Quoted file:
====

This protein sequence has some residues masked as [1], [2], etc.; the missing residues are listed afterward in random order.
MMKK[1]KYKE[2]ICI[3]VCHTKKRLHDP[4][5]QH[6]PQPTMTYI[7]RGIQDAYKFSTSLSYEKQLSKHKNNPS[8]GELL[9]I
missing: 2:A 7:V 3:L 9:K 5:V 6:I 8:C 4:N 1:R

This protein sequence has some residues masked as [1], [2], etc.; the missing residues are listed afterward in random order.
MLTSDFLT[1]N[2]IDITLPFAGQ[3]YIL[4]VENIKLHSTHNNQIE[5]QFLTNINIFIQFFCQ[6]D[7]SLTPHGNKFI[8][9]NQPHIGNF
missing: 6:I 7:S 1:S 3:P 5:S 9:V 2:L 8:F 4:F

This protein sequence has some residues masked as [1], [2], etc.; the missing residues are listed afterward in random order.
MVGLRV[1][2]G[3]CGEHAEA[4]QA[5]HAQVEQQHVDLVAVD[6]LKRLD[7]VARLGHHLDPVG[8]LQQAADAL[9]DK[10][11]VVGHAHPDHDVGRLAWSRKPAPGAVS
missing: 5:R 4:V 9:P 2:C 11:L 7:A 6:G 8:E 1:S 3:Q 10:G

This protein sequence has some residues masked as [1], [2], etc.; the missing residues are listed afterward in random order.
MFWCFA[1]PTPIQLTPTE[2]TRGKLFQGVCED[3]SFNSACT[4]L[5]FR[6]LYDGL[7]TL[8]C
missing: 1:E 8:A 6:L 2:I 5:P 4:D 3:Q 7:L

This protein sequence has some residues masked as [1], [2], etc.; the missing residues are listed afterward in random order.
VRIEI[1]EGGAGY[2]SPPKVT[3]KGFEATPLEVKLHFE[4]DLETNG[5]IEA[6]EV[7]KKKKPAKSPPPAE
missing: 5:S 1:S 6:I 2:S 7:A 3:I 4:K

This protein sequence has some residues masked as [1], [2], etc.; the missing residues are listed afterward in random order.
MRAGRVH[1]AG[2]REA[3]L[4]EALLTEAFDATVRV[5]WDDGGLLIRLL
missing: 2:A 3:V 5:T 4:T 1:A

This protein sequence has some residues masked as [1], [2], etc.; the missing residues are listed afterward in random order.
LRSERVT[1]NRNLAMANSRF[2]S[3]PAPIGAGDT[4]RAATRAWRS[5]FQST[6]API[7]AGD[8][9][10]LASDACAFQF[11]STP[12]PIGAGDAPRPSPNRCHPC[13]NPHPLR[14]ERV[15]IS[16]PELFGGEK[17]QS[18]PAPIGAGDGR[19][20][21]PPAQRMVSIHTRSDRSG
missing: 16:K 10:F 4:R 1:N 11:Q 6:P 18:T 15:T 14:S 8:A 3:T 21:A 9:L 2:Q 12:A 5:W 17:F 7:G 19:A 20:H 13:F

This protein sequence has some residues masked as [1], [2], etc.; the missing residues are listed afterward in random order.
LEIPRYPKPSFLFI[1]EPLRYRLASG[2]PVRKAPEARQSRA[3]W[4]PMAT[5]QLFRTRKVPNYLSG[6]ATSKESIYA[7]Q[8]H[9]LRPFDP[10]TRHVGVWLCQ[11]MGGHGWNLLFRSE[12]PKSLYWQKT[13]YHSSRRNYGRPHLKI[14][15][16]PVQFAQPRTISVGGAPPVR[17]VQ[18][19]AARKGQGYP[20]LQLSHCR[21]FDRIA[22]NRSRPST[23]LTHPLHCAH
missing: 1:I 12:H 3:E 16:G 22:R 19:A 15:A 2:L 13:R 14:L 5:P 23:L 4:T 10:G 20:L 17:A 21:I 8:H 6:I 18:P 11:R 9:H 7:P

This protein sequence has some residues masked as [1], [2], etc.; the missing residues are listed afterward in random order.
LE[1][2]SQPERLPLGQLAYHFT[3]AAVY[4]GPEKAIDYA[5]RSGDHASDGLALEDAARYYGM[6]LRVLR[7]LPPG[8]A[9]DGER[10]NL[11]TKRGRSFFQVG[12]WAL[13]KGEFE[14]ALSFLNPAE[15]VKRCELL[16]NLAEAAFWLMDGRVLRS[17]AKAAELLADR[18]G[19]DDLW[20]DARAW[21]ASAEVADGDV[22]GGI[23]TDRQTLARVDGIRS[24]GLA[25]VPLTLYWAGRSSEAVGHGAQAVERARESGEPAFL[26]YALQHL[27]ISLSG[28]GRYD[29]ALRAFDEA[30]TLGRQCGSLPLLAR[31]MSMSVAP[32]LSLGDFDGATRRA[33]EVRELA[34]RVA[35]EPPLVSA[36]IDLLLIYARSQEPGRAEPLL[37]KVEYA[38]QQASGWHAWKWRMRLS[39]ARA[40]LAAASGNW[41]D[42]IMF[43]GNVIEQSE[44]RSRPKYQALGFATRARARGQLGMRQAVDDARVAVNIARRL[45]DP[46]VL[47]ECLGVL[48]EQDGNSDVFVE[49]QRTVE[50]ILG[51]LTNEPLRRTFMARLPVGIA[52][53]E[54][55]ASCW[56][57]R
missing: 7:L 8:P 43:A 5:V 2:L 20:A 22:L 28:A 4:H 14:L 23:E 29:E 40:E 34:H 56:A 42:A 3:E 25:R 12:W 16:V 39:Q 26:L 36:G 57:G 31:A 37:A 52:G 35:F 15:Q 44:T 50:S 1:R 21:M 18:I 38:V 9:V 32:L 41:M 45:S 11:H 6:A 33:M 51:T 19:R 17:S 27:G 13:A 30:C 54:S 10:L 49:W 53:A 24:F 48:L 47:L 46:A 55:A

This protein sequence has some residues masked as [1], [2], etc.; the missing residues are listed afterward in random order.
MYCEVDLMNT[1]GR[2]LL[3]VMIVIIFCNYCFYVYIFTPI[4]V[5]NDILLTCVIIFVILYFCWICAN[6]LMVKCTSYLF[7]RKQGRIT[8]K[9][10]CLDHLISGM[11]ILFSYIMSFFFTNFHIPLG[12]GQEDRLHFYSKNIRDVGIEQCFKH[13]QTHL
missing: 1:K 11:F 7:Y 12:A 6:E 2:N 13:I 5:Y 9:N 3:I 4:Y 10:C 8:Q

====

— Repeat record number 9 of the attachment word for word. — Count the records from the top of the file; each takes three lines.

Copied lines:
This protein sequence has some residues masked as [1], [2], etc.; the missing residues are listed afterward in random order.
LE[1][2]SQPERLPLGQLAYHFT[3]AAVY[4]GPEKAIDYA[5]RSGDHASDGLALEDAARYYGM[6]LRVLR[7]LPPG[8]A[9]DGER[10]NL[11]TKRGRSFFQVG[12]WAL[13]KGEFE[14]ALSFLNPAE[15]VKRCELL[16]NLAEAAFWLMDGRVLRS[17]AKAAELLADR[18]G[19]DDLW[20]DARAW[21]ASAEVADGDV[22]GGI[23]TDRQTLARVDGIRS[24]GLA[25]VPLTLYWAGRSSEAVGHGAQAVERARESGEPAFL[26]YALQHL[27]ISLSG[28]GRYD[29]ALRAFDEA[30]TLGRQCGSLPLLAR[31]MSMSVAP[32]LSLGDFDGATRRA[33]EVRELA[34]RVA[35]EPPLVSA[36]IDLLLIYARSQEPGRAEPLL[37]KVEYA[38]QQASGWHAWKWRMRLS[39]ARA[40]LAAASGNW[41]D[42]IMF[43]GNVIEQSE[44]RSRPKYQALGFATRARARGQLGMRQAVDDARVAVNIARRL[45]DP[46]VL[47]ECLGVL[48]EQDGNSDVFVE[49]QRTVE[50]ILG[51]LTNEPLRRTFMARLPVGIA[52][53]E[54][55]ASCW[56][57]R
missing: 7:L 8:P 43:A 5:V 2:L 20:A 22:L 28:A 4:H 14:L 23:E 29:E 40:E 34:H 56:A 42:A 3:E 25:R 12:W 16:V 39:Q 26:L 36:G 57:G 31:A 37:A 52:G 35:F 15:Q 44:T 50:S 1:R 21:M 18:I 38:V 9:V 32:L 41:M 45:S 11:H 6:A 33:M 51:T 19:R 17:S 27:G 13:A 30:C 54:S 10:L 49:W 53:A 24:F 48:L 47:L 46:A 55:A